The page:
With the mug in one oven, Pierre closed the lid and initiated the vacuum seal.
When both oven lights green, Pierre swallowed and hit Enter on his laptop, executing his new algorithm.
There was a bright flash inside the sending device, followed by a cracking flash in the recipient device. The walls and door of the sturdy recipient oven bulged outward as if there’d been a tiny explosion inside. The green light had gone off, indicating the vacuum seal had broken.
Pierre ripped open the door of the device. A quick cloud of white vapor poured out, misting into the air. And there he saw it. His mug.
“Ha!” Pierre grabbed the mug. It was hot and burned his skin, leaving a white stripe down his palm and on his fingers. He recoiled and cursed, then grabbed some tongs and pulled out the mug.
It was solid. It was whole. He turned it upside down and around and knocked it on the counter. It clunked with a satisfactory integrity that made Pierre punch another laugh out loud.
“I have to show Marie,” he exclaimed, then stopped. Something was off about the logo on the cup. It was backward. Hm, he thought, then dashed out of the lab.
A moment later, Marie was with him by the lab bench. Her eye first caught the mushroomed vacuum oven. “Oh, Pie, those are four thousand dollars.”
“Who cares, Marie?! The university will buy me a hundred more when I show them what I’ve done!”
“Show me, I want to see.”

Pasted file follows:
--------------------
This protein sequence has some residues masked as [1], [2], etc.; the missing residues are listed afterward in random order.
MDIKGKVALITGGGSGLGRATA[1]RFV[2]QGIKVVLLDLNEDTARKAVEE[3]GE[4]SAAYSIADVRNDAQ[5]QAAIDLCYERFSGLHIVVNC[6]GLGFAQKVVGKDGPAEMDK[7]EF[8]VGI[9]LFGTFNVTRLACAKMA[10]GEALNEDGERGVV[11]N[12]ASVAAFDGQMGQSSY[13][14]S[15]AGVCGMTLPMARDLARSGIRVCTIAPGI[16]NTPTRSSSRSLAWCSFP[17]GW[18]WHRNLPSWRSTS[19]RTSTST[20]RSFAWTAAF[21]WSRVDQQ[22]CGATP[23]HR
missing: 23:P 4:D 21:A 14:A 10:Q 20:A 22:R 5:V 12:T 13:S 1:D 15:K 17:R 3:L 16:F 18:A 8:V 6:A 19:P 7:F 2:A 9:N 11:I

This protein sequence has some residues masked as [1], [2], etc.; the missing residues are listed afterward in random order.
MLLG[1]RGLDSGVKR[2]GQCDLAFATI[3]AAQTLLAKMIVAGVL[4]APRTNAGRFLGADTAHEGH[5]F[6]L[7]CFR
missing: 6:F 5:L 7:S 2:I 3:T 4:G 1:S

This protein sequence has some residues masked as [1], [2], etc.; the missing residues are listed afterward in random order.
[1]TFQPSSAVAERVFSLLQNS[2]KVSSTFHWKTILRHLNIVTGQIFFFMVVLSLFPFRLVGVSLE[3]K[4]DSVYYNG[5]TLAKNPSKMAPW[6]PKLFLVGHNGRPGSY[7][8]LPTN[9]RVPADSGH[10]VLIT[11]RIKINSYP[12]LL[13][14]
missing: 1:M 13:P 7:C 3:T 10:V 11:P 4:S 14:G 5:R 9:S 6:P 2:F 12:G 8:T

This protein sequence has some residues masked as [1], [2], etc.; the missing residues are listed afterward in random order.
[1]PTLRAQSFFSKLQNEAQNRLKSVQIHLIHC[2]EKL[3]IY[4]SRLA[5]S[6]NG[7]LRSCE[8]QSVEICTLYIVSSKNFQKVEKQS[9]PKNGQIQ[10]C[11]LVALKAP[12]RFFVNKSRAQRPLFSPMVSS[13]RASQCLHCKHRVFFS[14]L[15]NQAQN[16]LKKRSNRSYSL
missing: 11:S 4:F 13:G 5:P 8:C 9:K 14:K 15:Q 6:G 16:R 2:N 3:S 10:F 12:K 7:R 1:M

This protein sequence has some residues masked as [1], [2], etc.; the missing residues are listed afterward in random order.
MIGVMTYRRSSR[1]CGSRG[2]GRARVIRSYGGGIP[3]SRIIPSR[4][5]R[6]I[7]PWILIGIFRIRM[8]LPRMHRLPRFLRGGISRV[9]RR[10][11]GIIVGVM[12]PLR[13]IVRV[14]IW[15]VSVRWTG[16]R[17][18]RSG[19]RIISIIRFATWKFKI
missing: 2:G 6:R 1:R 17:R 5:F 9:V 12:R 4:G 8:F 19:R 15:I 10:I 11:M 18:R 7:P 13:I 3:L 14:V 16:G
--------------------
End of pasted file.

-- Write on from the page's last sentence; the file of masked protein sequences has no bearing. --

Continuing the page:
“Yes.” Pierre looked around the lab, saw another countertop vacuum oven on the other side of the room and was dashing over to grab it at a run. He couldn’t remember ever being so excited. Well, maybe except when Marie had accepted his proposal. But even with that, he knew her answer. This time, though he knew his math should give him this result, to hold the effects of what was nothing short of magical . . .
He plugged in the new oven. “What should we transport?” He looked around the room.
“The mug again?” she asked.
Pierre’s gaze lingered on a rat he could see through a window, in the lab next door.
“Pierre, you’re not thinking—”
“No one will miss one rat.” He was moving toward the door.
Marie chuckled and sat on a stool, watching Pierre glide into the adjacent lab and “borrow” one of the biology-lab rats.
He stroked the rat’s fur as he inserted it into the breadbox.
“But the vacuum will kill it.” Marie put her hand on Pierre’s.